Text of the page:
We often hide or ignore the right answer because it seems hard or difficult. We dismiss the correct answer, hoping to find a shortcut. Or hope the problem will go away or maybe someone else will solve the problem for us. Denial and avoidance are common attempted solutions to problems.
If the answer were easy, the question would have already been answered or the problem already solved. Thus, the harder solutions often remain, waiting for someone to solve them, to provide a commitment to the necessary effort. What happens? Many will exert more effort looking for a short-cut than just working toward the best, clearest solution.
A simple example of this can be seen at trade-shows. I’ve seen smart, educated people stand in a long line to complete a survey just to get a cheap t-shirt that advertises someone else’s products or services. In that same amount of time they could have found a better answer: do something useful and earn enough money to buy a better, quality shirt. Yet, like sheep, they waste valuable time to get something “free.”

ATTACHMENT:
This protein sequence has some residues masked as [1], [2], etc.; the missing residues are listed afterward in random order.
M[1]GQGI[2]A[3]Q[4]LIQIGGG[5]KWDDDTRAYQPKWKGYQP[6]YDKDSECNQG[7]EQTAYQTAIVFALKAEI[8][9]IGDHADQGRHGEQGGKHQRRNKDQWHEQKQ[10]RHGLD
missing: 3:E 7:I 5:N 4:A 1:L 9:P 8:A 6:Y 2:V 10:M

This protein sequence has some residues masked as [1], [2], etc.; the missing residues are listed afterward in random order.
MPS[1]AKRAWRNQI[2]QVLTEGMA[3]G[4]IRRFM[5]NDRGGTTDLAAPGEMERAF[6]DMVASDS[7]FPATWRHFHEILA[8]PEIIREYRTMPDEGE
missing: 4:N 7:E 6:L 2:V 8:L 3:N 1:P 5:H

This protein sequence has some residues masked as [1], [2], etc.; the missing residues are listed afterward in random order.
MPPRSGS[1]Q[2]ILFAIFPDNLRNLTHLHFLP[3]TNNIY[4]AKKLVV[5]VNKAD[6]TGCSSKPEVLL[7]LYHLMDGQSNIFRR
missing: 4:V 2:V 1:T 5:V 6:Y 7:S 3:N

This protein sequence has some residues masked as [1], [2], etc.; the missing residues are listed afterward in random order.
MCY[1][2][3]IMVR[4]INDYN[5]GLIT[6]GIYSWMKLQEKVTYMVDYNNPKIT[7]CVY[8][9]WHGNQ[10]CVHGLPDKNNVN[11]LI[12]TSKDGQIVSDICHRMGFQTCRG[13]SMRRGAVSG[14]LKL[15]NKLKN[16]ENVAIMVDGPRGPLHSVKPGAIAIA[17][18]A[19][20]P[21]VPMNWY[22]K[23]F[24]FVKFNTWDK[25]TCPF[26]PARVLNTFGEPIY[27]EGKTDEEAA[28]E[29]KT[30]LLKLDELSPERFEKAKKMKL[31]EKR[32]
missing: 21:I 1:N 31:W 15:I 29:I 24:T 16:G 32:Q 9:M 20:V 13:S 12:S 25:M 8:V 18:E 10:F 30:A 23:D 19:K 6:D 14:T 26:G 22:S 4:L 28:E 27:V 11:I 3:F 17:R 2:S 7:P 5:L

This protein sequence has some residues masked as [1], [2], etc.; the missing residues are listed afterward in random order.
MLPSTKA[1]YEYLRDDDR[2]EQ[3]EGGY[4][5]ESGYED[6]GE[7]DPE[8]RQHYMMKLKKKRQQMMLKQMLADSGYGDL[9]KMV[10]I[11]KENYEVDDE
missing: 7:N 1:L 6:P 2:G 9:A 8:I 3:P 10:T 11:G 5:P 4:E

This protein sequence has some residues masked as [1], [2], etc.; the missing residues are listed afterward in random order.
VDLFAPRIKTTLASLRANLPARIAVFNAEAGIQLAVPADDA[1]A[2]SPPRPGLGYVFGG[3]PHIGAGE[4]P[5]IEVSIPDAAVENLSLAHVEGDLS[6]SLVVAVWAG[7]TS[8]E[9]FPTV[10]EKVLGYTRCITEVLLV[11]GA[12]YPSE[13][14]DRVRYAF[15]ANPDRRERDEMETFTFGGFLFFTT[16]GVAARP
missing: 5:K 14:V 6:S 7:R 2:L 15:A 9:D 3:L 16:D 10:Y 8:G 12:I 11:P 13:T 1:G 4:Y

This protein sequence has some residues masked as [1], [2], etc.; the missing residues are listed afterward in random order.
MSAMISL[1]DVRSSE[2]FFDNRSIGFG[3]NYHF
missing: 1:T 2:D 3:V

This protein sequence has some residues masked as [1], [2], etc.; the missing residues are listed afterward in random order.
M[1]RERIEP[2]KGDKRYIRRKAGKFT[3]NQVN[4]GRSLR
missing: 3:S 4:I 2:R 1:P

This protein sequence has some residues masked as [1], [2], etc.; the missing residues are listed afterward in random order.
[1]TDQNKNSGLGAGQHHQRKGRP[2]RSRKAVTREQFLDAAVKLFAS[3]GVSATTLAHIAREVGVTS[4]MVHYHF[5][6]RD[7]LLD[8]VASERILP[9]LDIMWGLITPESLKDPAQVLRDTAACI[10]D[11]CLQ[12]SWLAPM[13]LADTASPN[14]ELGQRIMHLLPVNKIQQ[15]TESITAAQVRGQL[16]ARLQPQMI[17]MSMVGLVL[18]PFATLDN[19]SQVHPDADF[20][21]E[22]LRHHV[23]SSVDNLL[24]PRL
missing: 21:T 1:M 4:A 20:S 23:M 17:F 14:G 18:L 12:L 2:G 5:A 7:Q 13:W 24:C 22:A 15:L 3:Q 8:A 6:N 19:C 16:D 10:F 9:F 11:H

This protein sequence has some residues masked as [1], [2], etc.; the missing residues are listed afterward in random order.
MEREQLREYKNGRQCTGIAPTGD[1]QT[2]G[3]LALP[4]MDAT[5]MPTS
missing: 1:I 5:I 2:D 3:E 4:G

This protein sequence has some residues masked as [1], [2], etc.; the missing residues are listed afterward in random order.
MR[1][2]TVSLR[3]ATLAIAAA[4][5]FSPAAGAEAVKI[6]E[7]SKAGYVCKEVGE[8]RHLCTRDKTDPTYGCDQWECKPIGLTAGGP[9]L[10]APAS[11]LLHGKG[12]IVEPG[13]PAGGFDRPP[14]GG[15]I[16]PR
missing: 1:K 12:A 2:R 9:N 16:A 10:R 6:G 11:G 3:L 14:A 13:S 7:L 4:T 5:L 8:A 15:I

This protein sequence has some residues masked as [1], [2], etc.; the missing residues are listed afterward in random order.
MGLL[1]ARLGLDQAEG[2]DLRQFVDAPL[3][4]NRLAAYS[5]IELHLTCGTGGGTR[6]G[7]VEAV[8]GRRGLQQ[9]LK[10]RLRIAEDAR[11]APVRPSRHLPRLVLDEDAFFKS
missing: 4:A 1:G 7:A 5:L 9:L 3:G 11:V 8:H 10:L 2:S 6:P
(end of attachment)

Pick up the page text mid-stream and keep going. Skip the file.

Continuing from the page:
Don’t they realize that it is only free if your time has absolutely no value? We can’t make more time; once each minute is gone, it is gone forever. This short-cut to a “free” t-shirt is expensive.g for
Like so many things in life, learning and improving communication skills requires practice. Smart, regular practice. This is the answer that most people ignore because it involves regular work. Yet at the same time, almost every business and project struggle and failure we’ve seen has roots in communication failures. In the long run, ignoring the right answer is not clever, it is painful. Yet the ignoring continues.
I’m a fan of working smart instead of just throwing hours of blind, thoughtless effort at a problem. However, it is important to remember that many smart answers still require work, often lots of work. The smart answer that leads to success is often the direct, dig-in-and-get-it-done approach. As I often tell my team and clients, “The fastest way to do something is to do it right.”
Glenn S. Phillips is the author of Nerd-to-English: Your Everyday Guide to Translating Your Business, Your Messages, and Yourself. His website,www.nerdtoenglish.com, will lead you to more information about effective communication training, risk assessments and genuinely helpful tips. You can email Glenn directly at email@example.com.
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